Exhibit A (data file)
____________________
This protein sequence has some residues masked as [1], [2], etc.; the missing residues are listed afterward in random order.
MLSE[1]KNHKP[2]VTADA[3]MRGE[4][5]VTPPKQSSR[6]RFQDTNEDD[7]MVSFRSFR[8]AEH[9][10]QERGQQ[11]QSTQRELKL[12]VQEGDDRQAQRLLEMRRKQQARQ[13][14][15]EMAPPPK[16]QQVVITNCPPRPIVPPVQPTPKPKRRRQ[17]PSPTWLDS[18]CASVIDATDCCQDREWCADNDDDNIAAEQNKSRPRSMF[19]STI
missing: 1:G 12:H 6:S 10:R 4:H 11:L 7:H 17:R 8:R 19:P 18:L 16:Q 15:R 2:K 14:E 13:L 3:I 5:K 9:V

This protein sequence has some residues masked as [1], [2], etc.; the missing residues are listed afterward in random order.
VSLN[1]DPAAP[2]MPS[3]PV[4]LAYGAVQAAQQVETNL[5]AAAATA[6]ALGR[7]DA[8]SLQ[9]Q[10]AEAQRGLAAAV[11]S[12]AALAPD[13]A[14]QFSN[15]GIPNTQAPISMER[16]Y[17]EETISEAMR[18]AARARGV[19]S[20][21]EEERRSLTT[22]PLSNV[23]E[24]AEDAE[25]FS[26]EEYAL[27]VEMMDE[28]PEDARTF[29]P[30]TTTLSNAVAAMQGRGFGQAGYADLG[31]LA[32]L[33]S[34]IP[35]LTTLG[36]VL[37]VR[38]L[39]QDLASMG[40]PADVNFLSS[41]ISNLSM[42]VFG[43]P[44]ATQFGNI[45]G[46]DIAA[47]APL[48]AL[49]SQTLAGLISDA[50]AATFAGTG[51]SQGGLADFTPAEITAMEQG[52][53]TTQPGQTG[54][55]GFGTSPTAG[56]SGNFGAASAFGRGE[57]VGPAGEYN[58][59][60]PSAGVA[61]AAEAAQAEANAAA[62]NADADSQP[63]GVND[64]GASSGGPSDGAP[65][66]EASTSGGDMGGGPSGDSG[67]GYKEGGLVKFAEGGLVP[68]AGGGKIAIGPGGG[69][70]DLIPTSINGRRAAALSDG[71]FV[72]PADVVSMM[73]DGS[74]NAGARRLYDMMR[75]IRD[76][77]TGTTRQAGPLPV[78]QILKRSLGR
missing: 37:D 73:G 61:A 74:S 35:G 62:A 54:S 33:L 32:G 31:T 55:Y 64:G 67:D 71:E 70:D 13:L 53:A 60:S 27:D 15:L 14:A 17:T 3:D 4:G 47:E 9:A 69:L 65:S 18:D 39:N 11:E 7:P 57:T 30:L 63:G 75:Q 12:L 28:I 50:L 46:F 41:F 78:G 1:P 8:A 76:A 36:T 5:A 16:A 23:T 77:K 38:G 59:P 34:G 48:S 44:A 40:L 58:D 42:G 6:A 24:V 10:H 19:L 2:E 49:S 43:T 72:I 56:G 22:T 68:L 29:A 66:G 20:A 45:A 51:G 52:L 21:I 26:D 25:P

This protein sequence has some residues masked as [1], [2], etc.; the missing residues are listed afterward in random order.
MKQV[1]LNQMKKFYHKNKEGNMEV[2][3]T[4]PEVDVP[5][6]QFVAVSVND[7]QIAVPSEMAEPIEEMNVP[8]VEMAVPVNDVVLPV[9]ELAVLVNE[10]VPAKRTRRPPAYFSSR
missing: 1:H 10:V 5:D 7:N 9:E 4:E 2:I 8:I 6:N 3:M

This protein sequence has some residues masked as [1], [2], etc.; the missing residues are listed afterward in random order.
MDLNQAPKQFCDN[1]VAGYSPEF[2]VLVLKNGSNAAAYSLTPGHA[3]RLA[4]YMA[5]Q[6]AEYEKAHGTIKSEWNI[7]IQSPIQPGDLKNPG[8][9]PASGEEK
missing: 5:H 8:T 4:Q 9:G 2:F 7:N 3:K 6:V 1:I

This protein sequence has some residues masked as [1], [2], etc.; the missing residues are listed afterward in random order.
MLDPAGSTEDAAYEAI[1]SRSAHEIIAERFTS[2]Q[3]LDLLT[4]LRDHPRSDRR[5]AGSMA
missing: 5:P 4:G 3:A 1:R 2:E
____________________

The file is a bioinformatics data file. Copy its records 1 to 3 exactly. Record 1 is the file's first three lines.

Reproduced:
This protein sequence has some residues masked as [1], [2], etc.; the missing residues are listed afterward in random order.
MLSE[1]KNHKP[2]VTADA[3]MRGE[4][5]VTPPKQSSR[6]RFQDTNEDD[7]MVSFRSFR[8]AEH[9][10]QERGQQ[11]QSTQRELKL[12]VQEGDDRQAQRLLEMRRKQQARQ[13][14][15]EMAPPPK[16]QQVVITNCPPRPIVPPVQPTPKPKRRRQ[17]PSPTWLDS[18]CASVIDATDCCQDREWCADNDDDNIAAEQNKSRPRSMF[19]STI
missing: 1:G 12:H 6:S 10:R 4:H 11:L 7:H 17:R 8:R 19:P 18:L 16:Q 15:R 2:K 14:E 13:L 3:I 5:K 9:V

This protein sequence has some residues masked as [1], [2], etc.; the missing residues are listed afterward in random order.
VSLN[1]DPAAP[2]MPS[3]PV[4]LAYGAVQAAQQVETNL[5]AAAATA[6]ALGR[7]DA[8]SLQ[9]Q[10]AEAQRGLAAAV[11]S[12]AALAPD[13]A[14]QFSN[15]GIPNTQAPISMER[16]Y[17]EETISEAMR[18]AARARGV[19]S[20][21]EEERRSLTT[22]PLSNV[23]E[24]AEDAE[25]FS[26]EEYAL[27]VEMMDE[28]PEDARTF[29]P[30]TTTLSNAVAAMQGRGFGQAGYADLG[31]LA[32]L[33]S[34]IP[35]LTTLG[36]VL[37]VR[38]L[39]QDLASMG[40]PADVNFLSS[41]ISNLSM[42]VFG[43]P[44]ATQFGNI[45]G[46]DIAA[47]APL[48]AL[49]SQTLAGLISDA[50]AATFAGTG[51]SQGGLADFTPAEITAMEQG[52][53]TTQPGQTG[54][55]GFGTSPTAG[56]SGNFGAASAFGRGE[57]VGPAGEYN[58][59][60]PSAGVA[61]AAEAAQAEANAAA[62]NADADSQP[63]GVND[64]GASSGGPSDGAP[65][66]EASTSGGDMGGGPSGDSG[67]GYKEGGLVKFAEGGLVP[68]AGGGKIAIGPGGG[69][70]DLIPTSINGRRAAALSDG[71]FV[72]PADVVSMM[73]DGS[74]NAGARRLYDMMR[75]IRD[76][77]TGTTRQAGPLPV[78]QILKRSLGR
missing: 37:D 73:G 61:A 74:S 35:G 62:A 54:S 33:L 32:G 31:T 55:Y 64:G 67:D 71:E 70:D 13:L 53:A 60:S 27:D 15:L 14:A 17:T 3:D 4:G 47:E 9:A 69:L 65:S 18:D 39:N 11:E 7:P 57:T 30:L 63:G 75:Q 12:L 28:I 50:L 46:F 41:F 78:G 1:P 8:A 76:A 36:T 5:A 16:A 23:T 77:K 38:G 59:P 34:G 48:S 44:A 40:L 58:D 42:G 6:A 24:V 10:H 19:L 2:E 49:S 43:T 72:I 56:G 22:T 68:L 29:A 66:G 20:A 45:A 51:G 52:L 21:I 26:D 25:P

This protein sequence has some residues masked as [1], [2], etc.; the missing residues are listed afterward in random order.
MKQV[1]LNQMKKFYHKNKEGNMEV[2][3]T[4]PEVDVP[5][6]QFVAVSVND[7]QIAVPSEMAEPIEEMNVP[8]VEMAVPVNDVVLPV[9]ELAVLVNE[10]VPAKRTRRPPAYFSSR
missing: 1:H 10:V 5:D 7:N 9:E 4:E 2:I 8:I 6:N 3:M